Airtel Africa reports customer growth, naira devaluation bites
Airtel Africa reported robust first-half growth in both operating key performance indicators (KPIs) on Monday, as its total customer base jumped 9.7% to 147.7 million customers, although its financial figures were hit by the Nigerian central bank’s currency devaluation in the summer.
The FTSE 100 company put the increase down to the growing popularity of mobile data and mobile money services, resulting in a 23% surge in data customers to 59.8 million and a 23.1% rise in mobile money customers to 36.5 million for the six months ended 30 September.
Its average revenue per user (ARPU) showed solid growth of 9.8% in constant currency, driven by increased usage across voice, data, and mobile money services.
Mobile money transactions experienced a substantial growth of 45.3% at constant exchange rates, with a second-quarter annualised transaction value of $116bn in reported currency.
Regarding financial performance, Airtel Africa reported a 19.7% growth in revenue at constant currency, with reported currency revenues reaching $2.62bn.
Notably, reported currency revenues declined 4.7% in the second quarter due to the impact of the Nigerian naira devaluation in June, although second-quarter constant currency revenues increased 19%.
Despite the currency devaluation, all segments delivered double-digit constant currency revenue growth.
Mobile services revenue grew 18.3% in constant currency, driven by voice revenue growth of 11.5% and data revenue growth of 28.1%.
At the same time, mobile money revenue saw substantial growth of 30.9% at constant currency.
Airtel Africa’s EBITDA increased 21.2% at constant exchange rates, reaching $1.3bn with an EBITDA margin of 49.6%, reflecting a 70 basis point margin improvement over the prior period.
However, reported currency EBITDA declined 3.3% in the second quarter due to the full impact of the Nigerian naira devaluation.
The firm reported a loss after tax of $13m, mainly attributed to a foreign exchange loss of $471m recorded in finance cost before tax and $317m after tax due to the naira devaluation.
That impact was classified as an exceptional item.
Airtel Africa said capital expenditure totalled $312m, slightly higher than the previous period, as it maintained its capex guidance for the entire year in the range of $800m to $825m.
The remaining debt at HoldCo stood at $550m, due in May 2024.
With cash reserves of $495m at the HoldCo, Airtel said it was well-positioned to fully repay the debt when due.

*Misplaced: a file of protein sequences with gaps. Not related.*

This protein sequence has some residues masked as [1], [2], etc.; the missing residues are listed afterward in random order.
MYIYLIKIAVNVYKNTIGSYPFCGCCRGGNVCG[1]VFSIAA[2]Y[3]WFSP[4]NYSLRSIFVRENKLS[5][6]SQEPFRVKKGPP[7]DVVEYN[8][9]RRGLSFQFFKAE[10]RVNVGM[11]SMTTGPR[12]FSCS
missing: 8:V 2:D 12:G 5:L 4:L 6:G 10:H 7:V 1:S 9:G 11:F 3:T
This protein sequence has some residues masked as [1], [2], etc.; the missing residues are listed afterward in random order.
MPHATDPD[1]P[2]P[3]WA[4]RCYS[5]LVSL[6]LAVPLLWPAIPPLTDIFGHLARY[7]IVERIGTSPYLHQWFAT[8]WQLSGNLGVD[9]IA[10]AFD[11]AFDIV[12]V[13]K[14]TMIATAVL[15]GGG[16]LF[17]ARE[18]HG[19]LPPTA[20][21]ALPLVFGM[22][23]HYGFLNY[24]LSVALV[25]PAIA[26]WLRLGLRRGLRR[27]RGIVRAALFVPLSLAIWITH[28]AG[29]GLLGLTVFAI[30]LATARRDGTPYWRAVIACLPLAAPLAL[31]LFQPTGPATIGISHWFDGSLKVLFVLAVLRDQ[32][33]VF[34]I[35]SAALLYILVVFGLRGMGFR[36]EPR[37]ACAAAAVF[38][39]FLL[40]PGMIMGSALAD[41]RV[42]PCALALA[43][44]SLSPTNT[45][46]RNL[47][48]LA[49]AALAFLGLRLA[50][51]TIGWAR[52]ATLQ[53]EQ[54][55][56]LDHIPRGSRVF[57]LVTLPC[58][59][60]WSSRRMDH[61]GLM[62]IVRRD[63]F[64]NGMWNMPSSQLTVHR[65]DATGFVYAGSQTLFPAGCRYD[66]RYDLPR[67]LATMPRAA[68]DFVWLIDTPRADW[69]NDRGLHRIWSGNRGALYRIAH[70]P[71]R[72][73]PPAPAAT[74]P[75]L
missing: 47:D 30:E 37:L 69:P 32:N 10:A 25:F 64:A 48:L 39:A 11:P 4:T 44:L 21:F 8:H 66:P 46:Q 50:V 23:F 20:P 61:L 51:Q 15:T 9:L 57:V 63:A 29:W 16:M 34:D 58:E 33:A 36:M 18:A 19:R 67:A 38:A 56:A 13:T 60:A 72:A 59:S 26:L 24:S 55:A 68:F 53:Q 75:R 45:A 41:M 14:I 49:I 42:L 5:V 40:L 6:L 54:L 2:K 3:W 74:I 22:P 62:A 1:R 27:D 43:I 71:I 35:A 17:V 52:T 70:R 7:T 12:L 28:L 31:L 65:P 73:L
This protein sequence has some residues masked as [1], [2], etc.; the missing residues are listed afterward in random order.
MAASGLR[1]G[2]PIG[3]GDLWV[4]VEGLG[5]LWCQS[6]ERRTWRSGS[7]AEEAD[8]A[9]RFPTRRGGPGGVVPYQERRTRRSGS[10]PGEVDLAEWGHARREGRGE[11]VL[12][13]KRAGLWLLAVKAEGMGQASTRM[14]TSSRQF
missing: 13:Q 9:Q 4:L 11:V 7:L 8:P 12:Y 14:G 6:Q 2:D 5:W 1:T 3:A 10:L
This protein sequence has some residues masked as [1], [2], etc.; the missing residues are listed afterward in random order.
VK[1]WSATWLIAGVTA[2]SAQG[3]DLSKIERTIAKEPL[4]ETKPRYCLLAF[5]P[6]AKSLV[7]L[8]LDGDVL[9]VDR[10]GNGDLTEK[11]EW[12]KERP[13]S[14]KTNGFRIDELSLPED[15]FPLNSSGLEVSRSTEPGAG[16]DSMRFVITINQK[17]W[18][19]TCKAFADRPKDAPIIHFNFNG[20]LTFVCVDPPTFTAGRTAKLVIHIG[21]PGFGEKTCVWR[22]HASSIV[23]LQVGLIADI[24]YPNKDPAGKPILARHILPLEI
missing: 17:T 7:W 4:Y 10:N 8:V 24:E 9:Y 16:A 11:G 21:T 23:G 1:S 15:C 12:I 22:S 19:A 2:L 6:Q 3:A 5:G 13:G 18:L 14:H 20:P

Its leverage ratio remained stable at 1.3x in September despite the foreign exchange impact on EBITDA from the naira devaluation.
The Airtel board declared an interim dividend of 2.38 cents per share, making for a 9% increase and aligning with the company’s progressive dividend policy.
“I am pleased to report a strong operating performance for the group despite foreign exchange headwinds in many of our markets and specifically in Nigeria,” said group chief executive officer Olusegun Ogunsanya.
“The resilient growth in voice, data and mobile money usage levels reflects the inherent demand for these essential services across our footprint, and our six-pillar ‘win-with’ strategy continues to ensure we capture this growth opportunity by expanding our customer base and providing the platform to enable increased usage across the network.
“This strong momentum is supported by continued cost efficiencies which enabled further EBITDA margin expansion.”
Ogunsanya said that as the firm reported in July, its results for the first quarter were significantly impacted by the changes to the foreign exchange market introduced by the central bank in Nigeria.
“Whilst the changes are required for the long-term benefit of the Nigerian economy, the immediate impact of the naira devaluation continues to weigh on our reported financial performance in the period.
“Our focus remains to enhance long-term value by continuing to drive sustained and efficient growth.
“Over the last five years we have delivered constant currency revenue and EBITDA compound annual growth rate of 17.1% and 20.7% respectively, allowing us to further de-risk the balance sheet and improve profitability across the group.”
Looking ahead, Olusegun Ogunsanya said delivering affordable and reliable telecom and mobile money services across Airtel’s markets remained a key focus.
“Our strong operating performance continues to make us a stronger and bigger company, which is well positioned to deliver against the growth opportunities these markets offer.
“Despite the challenges of rising diesel prices in Nigeria, we aim to limit the impact with continued operational leverage and further cost efficiencies to deliver an improved EBITDA margin in the 2024 financial year versus 2023.”
Reporting by Josh White for Sharecast.com.